Order my book today!
ARE U OK? http://geni.us/sva4iUY
Many of you have asked for me to talk about adoption and mental health. Instead of just spouting off different stats that tell you how likely you are to have certain mental illnesses, I instead want to offer up some ways to best manage your mental health if you have been adopted.
1. Explaining what adoption means and how the adoptions itself happened is so important so that your child knows it’s okay to talk about, and it helps them understand how much you went through to get them. This can help us feel wanted, searched for, and important.
2. Making sense of their story. Children learn through storytelling. If you have ever been away from a child when they went to an amusement park or to camp they come back wanting to tell you all about it. Yes, it may not be a cohesive story or make that much sense, but it’s their way of processing through their day. So having our adoption story to tell over and over can help us better make sense of where we came from.
3. Self-worth, shame & identity are things that those who have been adopted struggle with. This happens because as children we build our self-worth through knowing that someone cares when we cry. If someone doesn’t come we may question whether or not we are worth it and so working to build a healthy sense of self can help us heal from those past hurts.
4. Knowing that curiosity and possibly wanting to know your birth parents is completely okay and normal. This does not take away anything from your adoptive parents, it’s just a way for you to better understand who you are and where you come from.
5. Putting explicit language to your experience. When we are born only our sympathetic nervous system is fully developed enough to be regulated. What this means whenever we feel upset we have no way to actually soothe ourselves, and we need other people to do it for us. Therefore, expressing in real words how we have felt, what happened to us, and what we struggle with now can help start our own recovery process. Please share! You never know who this video could help! xoxYouNow! https://www.younow.com/KatiMorton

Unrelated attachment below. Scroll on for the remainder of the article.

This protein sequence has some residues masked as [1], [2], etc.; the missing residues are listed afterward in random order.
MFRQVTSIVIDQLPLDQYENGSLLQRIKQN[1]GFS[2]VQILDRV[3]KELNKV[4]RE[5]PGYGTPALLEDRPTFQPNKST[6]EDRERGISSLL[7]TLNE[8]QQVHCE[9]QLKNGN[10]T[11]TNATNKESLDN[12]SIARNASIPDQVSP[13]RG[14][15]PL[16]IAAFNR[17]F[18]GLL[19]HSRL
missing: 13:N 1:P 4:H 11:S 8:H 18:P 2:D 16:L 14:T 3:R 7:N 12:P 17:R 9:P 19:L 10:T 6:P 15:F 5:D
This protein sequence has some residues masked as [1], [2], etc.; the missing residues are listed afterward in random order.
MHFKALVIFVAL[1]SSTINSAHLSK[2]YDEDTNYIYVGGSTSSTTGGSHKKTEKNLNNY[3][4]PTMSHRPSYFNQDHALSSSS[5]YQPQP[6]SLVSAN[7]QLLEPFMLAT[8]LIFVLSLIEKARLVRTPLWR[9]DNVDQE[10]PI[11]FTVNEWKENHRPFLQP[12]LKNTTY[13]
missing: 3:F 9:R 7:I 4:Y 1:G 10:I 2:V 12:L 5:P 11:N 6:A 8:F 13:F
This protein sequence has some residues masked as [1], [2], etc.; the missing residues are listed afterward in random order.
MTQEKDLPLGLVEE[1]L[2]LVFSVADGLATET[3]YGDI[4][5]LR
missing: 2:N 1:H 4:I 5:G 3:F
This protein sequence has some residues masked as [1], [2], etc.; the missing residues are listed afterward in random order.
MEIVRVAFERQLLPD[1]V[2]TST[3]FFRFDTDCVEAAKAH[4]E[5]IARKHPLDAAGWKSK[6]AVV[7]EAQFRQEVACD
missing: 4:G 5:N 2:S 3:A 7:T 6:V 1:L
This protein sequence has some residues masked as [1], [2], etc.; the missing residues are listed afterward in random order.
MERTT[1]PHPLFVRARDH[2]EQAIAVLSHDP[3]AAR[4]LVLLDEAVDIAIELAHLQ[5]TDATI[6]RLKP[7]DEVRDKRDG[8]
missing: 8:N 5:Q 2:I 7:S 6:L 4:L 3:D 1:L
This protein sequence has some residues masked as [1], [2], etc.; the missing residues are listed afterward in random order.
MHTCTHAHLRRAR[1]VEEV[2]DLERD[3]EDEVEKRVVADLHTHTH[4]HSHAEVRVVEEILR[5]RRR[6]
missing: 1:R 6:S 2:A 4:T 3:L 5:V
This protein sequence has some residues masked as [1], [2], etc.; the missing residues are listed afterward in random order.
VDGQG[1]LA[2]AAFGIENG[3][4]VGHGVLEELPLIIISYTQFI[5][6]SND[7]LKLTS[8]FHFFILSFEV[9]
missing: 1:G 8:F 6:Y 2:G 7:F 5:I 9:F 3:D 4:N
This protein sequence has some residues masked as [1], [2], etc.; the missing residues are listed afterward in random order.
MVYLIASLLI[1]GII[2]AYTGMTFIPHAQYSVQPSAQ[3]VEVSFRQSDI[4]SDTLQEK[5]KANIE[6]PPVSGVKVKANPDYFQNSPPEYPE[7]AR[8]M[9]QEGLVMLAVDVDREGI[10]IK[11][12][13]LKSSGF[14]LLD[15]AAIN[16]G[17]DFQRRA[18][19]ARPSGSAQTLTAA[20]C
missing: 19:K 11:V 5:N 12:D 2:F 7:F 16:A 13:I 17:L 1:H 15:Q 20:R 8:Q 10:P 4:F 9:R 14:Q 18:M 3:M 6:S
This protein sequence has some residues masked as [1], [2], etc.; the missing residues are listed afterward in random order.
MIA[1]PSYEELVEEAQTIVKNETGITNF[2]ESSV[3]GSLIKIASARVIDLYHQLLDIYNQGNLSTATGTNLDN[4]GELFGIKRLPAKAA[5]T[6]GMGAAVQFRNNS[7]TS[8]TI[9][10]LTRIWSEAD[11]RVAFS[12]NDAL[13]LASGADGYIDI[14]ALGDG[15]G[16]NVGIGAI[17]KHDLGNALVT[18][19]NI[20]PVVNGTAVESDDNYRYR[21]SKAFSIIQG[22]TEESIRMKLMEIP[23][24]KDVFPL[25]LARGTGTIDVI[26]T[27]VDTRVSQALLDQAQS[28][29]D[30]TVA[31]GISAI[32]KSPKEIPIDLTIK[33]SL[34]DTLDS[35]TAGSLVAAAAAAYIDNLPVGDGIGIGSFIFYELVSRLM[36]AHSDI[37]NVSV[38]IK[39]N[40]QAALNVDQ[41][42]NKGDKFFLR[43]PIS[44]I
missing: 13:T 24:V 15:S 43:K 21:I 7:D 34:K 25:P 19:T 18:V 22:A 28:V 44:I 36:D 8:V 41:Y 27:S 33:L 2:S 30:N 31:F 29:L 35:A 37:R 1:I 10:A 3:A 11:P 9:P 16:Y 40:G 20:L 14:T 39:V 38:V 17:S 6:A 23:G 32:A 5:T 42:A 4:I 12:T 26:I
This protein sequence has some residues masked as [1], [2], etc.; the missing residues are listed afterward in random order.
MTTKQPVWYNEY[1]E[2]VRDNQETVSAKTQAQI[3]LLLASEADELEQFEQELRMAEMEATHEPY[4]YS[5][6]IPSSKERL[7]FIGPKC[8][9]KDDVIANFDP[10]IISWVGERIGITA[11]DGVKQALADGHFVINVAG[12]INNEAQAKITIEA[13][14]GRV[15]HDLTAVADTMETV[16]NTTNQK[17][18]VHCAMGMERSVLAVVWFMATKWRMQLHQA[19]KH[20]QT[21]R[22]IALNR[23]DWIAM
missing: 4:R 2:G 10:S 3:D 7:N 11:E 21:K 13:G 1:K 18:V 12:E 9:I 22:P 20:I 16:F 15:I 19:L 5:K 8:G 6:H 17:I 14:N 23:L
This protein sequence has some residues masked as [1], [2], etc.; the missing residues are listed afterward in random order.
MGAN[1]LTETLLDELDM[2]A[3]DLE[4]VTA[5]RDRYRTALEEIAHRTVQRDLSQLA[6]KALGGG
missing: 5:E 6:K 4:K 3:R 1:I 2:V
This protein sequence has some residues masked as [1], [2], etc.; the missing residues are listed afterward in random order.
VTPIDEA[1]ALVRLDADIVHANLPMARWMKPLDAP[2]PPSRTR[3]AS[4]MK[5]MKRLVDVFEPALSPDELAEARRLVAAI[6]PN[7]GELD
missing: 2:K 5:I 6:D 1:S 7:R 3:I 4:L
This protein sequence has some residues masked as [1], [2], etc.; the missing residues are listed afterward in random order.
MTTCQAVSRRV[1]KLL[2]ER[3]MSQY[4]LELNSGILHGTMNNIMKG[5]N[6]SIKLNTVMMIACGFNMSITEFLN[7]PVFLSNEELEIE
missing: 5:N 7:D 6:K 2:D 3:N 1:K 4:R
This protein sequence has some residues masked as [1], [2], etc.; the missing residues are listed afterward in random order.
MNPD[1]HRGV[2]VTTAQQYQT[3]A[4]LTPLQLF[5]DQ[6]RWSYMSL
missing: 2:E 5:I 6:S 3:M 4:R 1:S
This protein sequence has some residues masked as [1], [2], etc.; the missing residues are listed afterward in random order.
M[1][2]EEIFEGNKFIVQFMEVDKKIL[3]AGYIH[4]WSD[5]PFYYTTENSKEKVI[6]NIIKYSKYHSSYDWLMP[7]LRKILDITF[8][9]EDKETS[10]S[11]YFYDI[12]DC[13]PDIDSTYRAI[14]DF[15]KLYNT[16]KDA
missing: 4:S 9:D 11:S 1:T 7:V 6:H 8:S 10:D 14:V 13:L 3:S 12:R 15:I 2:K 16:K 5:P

If you or someone you know is in immediate danger, please call a local emergency telephone number or go immediately to the nearest emergency room.——————————————BIG THANK YOU to my Patreon Patrons! Without you, I couldn’t keep creating videos. xoxo https://www.patreon.com/katimorton———————————————————I’m Kati Morton, a licensed therapist making Mental Health videos – Depression, Eating Disorders, Anxiety, Self-Harm and more! Mental health shouldn’t have a stigma attached to it. You’re worth the fight! ————————————————————————————New Videos every Monday and Thursday! Visit http://www.katimorton.com for community support!
Subscribe! http://bit.ly/2j2frsv—————————————————————————————————————-Business email: email@example.com —————————————————————————————————————-SENDING KATI STUFF
1223 Wilshire Blvd. #665
Santa Monica, CA 90403—————————————————————————————————————-HELP! SUBTITLE VIDEOS http://goo.gl/OZOQXi Subtitle videos if you know English or any other languages! You can help people who are either hearing impaired or non native English speaking. By doing this, you are helping others and strengthening our community.—————————————————————————————————————-MY FREE WORKBOOKS
Easy to follow at home workbooks for your mental health….Self-Harm workbook
http://goo.gl/N7LtwUEating Disorder workbook
Wondering if I have answered a question like yours?Search for it here:
http://goo.gl/1ECSlOHelp us caption & translate this video!http://amara.org/v/8ICk/ ****PLEASE READ****
If you or someone you know is in immediate danger, please call a local emergency telephone number or go immediately to the nearest emergency room.